OCD, or obsessive-compulsive disorder, is a disorder characterized by compulsions, unwanted thoughts, and the need to repeat certain rituals over and over again, such as hand washing. These behaviors are usually irrational and are an attempt to reduce anxiety in a child. A child may fear that something bad will happen if they do not comply with these compulsive urges.
Experts believe that OCD affects as many as 2-3 percent of children; it often runs in families. Normally, OCD begins between 8 and 12 years old, or in the late teens and early adulthood. However, it can occur in younger children, though it is rare.
To diagnose OCD, a mental health professional will look for the following signs:
- Compulsive behaviors
- Obsessions and compulsions taking up a lot of time and getting in the way of normal activities like spending time with friends or going to school
Once diagnosed, OCD is typically treated with cognitive behavioral therapy, which helps the child feel more in control of life. Another possible treatment is called exposure response therapy, or ERP. This involves helping the child do the opposite of what OCD is telling them to do, so they see there are no bad consequences to ignoring compulsive behavior.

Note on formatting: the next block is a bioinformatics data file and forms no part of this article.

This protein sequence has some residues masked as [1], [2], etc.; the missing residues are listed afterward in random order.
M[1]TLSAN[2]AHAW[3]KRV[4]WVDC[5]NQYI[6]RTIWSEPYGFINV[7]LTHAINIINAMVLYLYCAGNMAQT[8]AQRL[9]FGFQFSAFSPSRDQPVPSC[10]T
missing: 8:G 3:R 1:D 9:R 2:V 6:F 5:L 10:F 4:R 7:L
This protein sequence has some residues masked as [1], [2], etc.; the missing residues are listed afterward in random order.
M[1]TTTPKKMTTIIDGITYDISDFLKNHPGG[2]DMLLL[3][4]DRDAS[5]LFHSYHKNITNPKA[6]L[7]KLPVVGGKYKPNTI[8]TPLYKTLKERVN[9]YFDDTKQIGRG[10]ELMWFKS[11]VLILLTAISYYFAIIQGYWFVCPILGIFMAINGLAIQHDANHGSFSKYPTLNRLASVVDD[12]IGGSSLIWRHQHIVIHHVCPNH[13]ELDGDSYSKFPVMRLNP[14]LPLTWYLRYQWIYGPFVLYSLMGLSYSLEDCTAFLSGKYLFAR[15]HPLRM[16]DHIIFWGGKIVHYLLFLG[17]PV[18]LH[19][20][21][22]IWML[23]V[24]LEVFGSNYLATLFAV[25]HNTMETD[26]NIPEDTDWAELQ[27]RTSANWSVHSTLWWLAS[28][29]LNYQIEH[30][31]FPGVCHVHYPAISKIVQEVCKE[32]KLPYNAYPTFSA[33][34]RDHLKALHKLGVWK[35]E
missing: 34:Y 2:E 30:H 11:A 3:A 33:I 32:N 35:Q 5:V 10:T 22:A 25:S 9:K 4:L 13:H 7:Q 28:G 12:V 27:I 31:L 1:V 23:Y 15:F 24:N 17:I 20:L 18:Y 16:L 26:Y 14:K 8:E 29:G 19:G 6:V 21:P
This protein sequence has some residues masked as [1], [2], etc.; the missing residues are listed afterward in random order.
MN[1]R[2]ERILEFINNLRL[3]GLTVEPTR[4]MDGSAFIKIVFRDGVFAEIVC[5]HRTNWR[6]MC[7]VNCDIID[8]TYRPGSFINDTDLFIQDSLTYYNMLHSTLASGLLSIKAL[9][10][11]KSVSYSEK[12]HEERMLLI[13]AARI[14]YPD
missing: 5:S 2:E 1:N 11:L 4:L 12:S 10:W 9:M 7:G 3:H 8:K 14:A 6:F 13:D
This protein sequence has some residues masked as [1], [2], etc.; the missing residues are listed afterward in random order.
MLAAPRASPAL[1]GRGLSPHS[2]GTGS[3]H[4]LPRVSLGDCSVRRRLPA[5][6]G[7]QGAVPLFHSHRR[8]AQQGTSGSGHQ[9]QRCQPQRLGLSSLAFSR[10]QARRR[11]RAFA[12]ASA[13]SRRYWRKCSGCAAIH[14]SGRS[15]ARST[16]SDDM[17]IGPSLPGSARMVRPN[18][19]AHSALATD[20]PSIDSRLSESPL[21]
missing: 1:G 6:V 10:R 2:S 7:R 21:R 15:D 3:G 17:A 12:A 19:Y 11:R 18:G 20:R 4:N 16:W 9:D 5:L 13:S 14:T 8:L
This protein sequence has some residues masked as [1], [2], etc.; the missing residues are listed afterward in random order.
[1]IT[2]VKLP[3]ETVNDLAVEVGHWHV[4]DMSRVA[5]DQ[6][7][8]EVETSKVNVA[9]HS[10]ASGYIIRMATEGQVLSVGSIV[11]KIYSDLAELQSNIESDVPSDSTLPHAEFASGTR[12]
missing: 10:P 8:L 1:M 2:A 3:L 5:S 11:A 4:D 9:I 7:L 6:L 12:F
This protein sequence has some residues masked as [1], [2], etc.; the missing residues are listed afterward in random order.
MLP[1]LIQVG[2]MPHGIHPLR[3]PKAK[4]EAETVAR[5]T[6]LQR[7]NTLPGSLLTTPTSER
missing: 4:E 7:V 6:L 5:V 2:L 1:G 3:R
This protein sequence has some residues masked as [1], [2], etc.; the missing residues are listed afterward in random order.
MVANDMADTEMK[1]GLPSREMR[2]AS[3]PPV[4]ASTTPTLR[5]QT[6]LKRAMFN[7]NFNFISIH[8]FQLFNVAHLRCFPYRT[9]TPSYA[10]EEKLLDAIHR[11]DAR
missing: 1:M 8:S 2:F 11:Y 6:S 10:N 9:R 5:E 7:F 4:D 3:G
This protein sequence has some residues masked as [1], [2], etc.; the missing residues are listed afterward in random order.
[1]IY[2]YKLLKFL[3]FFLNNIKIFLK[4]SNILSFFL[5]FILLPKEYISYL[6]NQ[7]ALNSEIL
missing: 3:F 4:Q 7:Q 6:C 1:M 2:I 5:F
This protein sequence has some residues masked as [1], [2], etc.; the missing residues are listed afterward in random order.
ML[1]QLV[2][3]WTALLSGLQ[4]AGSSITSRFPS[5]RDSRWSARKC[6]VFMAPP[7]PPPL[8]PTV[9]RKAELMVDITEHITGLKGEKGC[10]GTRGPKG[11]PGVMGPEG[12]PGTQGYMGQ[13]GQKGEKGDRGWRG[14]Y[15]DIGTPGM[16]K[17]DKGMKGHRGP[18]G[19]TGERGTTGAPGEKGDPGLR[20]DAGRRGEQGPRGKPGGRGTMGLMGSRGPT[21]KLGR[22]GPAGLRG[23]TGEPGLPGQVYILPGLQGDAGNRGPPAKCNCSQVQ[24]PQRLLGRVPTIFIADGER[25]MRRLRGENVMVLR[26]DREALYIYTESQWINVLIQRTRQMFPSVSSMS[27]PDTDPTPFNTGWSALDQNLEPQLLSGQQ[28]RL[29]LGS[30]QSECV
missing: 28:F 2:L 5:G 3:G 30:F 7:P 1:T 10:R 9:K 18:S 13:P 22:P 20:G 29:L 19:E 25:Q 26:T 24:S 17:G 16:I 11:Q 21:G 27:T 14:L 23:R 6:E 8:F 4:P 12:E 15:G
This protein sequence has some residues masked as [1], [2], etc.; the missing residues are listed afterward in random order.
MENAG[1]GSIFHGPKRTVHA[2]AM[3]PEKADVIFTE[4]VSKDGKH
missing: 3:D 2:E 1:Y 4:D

Sometimes, if the condition is moderate to severe and cognitive behavioral therapy isn’t effective enough, medication may be recommended. The type of medication will depend on the child. Most children can be treated successfully with this combination and can lead normal lives, so if your child is exhibiting unusual symptoms, call your pediatrician for advice.
- OCD is a disorder characterized by compulsions, unwanted thoughts, and the need to repeat certain rituals over and over again.
- Experts believe that OCD affects as many as 2 to 3 percent of children.
- Though rare, OCD can affect small children, but it usually surfaces between ages 8 to 12 and in the late teens and early adulthood.
- Most children can be successfully treated with a combination of cognitive behavioral therapy and medication.